Object References in VBScript (Variables and Values in VBScript, Part 3), Part 2By Bill Wilkinson
In Part 1 we looked at what, specifically, object references were and discussed their limitations on copying objects within VBScript. In this part we'll examine how VBScript handles copying arrays.
What About Arrays?
So we can't copy objects. Can we copy arrays? The answer may surprise you. Again, a small demonstration seems in order:
You really should copy that code to your own ASP page and try it out. And then try as many variations on it as you can think of! But since this is an article, we'll have to show you the output:
After copying ar1 to ar2: · ar1 = this array is unchanged · ar2 = this array is unchanged After changing ar2(1): · ar1 = this array is unchanged · ar2 = this second array is unchanged After alter by VAL of ar1: · ar1 = this array is unchanged · ar2 = this second array is unchanged After alter by REF of ar1: · ar1 = this array is CHANGED in alterArrayByRef! · ar2 = this second array is unchanged After alter by REF of ar2: · ar1 = this array is CHANGED in alterArrayByRef! · ar2 = this second array is CHANGED in alterArrayByRef!
Did you look very carefully at those results? Indeed, after the assignment of
the two arrays are the same. But then look: we change one of the elements of one of the arrays ... and the other
array remains unchanged! We don't need to go any further: Arrays are always copied! You can not have two
variables refer to the same array in VBScript! It just does not happen.
What About ByRef?
"But wait!" you exclaim, "I can see that when you call the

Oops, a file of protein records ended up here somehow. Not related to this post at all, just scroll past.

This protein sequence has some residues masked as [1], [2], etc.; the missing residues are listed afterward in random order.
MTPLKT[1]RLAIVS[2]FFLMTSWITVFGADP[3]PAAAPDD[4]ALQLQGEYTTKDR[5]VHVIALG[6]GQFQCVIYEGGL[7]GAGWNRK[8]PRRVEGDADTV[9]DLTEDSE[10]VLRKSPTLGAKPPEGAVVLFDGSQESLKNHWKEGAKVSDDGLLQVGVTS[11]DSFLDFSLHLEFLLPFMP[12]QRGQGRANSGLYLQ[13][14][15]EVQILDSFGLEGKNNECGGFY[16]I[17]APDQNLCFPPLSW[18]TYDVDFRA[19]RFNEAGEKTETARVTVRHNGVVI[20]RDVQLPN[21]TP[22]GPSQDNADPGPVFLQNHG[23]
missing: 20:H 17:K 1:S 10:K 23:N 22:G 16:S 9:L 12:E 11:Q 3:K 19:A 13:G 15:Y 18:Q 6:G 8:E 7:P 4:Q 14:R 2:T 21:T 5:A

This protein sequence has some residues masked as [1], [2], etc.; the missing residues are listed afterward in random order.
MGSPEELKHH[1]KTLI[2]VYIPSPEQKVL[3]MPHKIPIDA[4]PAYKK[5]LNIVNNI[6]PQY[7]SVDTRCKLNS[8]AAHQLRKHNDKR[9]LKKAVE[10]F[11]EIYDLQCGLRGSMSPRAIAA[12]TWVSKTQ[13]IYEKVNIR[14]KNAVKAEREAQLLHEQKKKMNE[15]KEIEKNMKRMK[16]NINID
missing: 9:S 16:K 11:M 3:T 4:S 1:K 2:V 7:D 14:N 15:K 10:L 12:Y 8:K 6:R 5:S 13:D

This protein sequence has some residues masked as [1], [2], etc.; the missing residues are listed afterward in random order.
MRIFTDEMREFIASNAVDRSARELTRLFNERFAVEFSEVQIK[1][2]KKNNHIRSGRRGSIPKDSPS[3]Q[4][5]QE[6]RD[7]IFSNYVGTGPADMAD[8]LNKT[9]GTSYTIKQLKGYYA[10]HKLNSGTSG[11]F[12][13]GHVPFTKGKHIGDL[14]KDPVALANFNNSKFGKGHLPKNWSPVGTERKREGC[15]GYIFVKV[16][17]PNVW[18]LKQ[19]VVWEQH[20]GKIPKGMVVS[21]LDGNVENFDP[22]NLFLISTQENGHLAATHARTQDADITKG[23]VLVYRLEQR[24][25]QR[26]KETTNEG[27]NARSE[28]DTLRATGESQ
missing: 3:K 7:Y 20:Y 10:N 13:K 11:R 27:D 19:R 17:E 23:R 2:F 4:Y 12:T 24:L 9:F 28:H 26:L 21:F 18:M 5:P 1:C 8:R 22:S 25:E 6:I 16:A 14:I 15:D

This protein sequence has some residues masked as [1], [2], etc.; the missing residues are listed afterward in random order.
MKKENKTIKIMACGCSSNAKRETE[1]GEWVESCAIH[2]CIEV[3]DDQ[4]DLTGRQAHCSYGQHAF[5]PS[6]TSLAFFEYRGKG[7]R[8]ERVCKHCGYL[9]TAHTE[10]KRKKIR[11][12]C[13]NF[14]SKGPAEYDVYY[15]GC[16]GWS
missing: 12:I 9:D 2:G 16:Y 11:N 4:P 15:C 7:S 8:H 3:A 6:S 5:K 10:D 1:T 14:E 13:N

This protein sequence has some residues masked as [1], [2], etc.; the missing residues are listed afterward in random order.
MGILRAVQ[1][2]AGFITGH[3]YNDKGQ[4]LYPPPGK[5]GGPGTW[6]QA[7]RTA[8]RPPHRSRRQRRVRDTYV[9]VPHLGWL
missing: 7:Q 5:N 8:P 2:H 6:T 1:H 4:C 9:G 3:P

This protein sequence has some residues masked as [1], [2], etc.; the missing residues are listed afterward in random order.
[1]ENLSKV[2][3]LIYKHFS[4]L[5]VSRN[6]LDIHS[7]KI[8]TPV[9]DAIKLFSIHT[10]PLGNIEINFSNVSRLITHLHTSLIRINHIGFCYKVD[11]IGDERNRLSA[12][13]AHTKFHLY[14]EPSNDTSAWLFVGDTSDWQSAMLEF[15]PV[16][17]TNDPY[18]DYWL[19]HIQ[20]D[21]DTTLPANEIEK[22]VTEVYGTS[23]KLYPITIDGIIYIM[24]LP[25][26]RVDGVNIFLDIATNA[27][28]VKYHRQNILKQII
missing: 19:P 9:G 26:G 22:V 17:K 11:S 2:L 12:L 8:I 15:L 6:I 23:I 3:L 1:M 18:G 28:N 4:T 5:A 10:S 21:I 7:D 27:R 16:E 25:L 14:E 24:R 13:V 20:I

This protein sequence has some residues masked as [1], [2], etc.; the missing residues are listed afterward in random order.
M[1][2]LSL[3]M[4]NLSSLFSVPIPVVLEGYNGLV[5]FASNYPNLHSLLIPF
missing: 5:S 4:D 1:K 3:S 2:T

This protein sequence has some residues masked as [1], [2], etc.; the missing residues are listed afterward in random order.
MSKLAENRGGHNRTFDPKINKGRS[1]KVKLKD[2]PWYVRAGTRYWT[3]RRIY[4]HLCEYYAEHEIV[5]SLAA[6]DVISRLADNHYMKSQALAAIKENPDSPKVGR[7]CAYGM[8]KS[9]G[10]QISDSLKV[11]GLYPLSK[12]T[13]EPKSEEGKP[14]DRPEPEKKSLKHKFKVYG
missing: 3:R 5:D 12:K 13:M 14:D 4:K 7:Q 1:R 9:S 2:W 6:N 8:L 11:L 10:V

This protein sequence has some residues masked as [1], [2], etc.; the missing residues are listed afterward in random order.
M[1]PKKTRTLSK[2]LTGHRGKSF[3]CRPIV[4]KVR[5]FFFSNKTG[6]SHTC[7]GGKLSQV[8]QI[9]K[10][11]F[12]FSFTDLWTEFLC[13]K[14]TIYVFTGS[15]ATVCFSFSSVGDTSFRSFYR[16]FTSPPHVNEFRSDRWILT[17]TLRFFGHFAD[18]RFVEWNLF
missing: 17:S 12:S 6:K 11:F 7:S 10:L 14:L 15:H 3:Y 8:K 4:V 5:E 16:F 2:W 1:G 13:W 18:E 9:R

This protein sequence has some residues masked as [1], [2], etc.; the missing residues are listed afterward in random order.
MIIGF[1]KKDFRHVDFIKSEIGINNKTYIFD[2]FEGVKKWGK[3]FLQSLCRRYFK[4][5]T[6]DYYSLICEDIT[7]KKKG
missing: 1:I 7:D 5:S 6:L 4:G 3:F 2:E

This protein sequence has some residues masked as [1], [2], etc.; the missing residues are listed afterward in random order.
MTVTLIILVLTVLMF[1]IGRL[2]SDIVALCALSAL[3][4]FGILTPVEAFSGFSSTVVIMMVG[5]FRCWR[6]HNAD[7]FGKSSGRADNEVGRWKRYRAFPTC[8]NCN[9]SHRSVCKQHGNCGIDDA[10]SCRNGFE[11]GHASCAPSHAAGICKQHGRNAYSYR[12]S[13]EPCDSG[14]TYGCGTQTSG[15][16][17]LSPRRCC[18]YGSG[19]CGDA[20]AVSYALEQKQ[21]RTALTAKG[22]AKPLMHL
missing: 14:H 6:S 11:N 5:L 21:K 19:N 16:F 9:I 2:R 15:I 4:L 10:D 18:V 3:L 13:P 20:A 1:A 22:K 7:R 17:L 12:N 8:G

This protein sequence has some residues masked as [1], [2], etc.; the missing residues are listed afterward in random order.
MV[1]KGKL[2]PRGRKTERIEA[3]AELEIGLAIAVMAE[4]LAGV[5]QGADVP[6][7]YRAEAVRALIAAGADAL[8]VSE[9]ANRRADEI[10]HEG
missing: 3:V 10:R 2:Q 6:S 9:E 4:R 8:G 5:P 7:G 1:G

alterArrayByRef subroutine that changes to
the array inside the
Sub are reflected in the array outside the
Yes. True. And, if you want to think of it this way, this is the exception that proves the rule. But a better
way of looking at it, I think, is to say that anytime you are inside a
and are using a
ByRef parameter, you don't really have another variable ... you just have an "alias"
for the caller's variable. Without going into too many details, the way VBScript is written this is almost exactly
what is happening. It is interesting to note that Java only allows calling
ByVal (but then, it never
copies arrays!) and many C++ programmers have a hard time understanding when a call is truly
in that language.
Sometimes, one might hope for the seeming simplicity of Java, but trust me that the programmer can pay a price for
that simplicity. The lesson, if there is one? Be happy with what you have! And use
ByRef for most
object and array references and
ByVal for most primitive values passed to subroutines and functions.
A Last Word
Since we've gotten into a discussion of
ByVal, it is worth dragging up this
old article that warns of the dangers of putting parentheses into your
VBScript code when you don't need to!